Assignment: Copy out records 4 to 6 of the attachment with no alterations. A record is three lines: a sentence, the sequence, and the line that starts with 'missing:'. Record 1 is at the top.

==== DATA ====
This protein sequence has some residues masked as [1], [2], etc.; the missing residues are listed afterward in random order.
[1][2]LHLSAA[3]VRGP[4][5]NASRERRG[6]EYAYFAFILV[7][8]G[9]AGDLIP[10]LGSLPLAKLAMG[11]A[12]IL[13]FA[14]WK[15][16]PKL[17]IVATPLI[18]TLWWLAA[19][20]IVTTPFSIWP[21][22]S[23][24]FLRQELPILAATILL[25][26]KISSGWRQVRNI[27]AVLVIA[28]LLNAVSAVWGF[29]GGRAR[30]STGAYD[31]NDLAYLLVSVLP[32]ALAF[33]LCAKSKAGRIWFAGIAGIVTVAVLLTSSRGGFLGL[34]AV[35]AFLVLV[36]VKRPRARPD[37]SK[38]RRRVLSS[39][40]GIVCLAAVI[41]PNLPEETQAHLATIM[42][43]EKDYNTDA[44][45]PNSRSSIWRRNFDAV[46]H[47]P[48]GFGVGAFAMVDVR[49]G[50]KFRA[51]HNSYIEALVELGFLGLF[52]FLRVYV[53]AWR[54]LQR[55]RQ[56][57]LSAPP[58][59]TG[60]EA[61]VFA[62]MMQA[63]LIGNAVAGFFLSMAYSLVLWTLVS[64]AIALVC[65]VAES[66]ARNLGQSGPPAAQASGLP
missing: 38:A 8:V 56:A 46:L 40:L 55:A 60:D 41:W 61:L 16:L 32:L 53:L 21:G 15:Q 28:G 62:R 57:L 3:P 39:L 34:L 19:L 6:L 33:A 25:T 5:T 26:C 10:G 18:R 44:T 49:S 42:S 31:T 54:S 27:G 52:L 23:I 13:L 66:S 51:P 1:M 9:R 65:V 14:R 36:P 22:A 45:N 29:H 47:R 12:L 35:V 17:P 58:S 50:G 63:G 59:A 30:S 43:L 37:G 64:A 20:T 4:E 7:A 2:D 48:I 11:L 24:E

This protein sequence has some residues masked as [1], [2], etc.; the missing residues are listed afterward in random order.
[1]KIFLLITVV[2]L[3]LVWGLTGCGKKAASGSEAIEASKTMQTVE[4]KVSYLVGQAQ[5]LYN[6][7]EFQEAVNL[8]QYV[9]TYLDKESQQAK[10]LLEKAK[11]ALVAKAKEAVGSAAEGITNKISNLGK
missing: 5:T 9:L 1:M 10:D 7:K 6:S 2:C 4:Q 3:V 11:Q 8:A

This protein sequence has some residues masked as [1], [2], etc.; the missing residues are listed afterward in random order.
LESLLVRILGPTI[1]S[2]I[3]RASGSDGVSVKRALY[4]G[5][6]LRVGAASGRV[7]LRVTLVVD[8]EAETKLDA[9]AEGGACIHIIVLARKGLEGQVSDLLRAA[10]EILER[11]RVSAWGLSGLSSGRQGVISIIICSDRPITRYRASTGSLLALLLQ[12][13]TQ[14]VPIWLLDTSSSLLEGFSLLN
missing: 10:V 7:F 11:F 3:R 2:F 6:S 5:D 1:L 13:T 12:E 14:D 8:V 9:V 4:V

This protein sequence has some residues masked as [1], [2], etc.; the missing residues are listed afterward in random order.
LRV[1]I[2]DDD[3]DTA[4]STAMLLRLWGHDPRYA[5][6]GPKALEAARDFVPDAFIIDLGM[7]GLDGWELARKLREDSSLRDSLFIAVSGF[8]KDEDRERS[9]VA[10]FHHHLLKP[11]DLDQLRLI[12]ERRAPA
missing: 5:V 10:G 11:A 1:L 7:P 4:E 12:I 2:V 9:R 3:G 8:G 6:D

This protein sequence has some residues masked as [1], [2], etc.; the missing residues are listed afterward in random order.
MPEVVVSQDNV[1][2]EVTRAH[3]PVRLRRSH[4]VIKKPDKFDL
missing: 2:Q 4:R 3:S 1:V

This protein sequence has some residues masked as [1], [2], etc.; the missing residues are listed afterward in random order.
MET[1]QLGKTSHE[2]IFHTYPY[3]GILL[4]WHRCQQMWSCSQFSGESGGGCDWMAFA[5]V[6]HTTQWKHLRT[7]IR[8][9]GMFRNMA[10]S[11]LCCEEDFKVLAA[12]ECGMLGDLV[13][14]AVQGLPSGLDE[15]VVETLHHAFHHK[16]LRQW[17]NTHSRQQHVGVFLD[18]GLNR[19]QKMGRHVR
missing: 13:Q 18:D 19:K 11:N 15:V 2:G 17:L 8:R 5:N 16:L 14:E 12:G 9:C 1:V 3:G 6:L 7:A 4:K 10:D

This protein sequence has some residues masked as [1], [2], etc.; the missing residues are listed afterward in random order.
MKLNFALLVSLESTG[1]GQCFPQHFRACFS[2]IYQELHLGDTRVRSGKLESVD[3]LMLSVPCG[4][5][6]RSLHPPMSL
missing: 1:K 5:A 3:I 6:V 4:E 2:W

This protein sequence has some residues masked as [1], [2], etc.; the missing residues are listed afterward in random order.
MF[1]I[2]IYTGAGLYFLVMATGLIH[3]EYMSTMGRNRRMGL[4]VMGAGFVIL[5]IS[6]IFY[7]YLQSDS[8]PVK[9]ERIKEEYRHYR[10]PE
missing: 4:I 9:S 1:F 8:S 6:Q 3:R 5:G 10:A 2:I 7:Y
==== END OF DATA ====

This protein sequence has some residues masked as [1], [2], etc.; the missing residues are listed afterward in random order.
LRV[1]I[2]DDD[3]DTA[4]STAMLLRLWGHDPRYA[5][6]GPKALEAARDFVPDAFIIDLGM[7]GLDGWELARKLREDSSLRDSLFIAVSGF[8]KDEDRERS[9]VA[10]FHHHLLKP[11]DLDQLRLI[12]ERRAPA
missing: 5:V 10:G 11:A 1:L 7:P 4:E 12:I 2:V 9:R 3:G 8:G 6:D

This protein sequence has some residues masked as [1], [2], etc.; the missing residues are listed afterward in random order.
MPEVVVSQDNV[1][2]EVTRAH[3]PVRLRRSH[4]VIKKPDKFDL
missing: 2:Q 4:R 3:S 1:V

This protein sequence has some residues masked as [1], [2], etc.; the missing residues are listed afterward in random order.
MET[1]QLGKTSHE[2]IFHTYPY[3]GILL[4]WHRCQQMWSCSQFSGESGGGCDWMAFA[5]V[6]HTTQWKHLRT[7]IR[8][9]GMFRNMA[10]S[11]LCCEEDFKVLAA[12]ECGMLGDLV[13][14]AVQGLPSGLDE[15]VVETLHHAFHHK[16]LRQW[17]NTHSRQQHVGVFLD[18]GLNR[19]QKMGRHVR
missing: 13:Q 18:D 19:K 11:N 15:V 2:G 17:L 8:R 5:N 16:L 14:E 12:G 9:C 1:V 3:G 6:L 7:A 4:K 10:D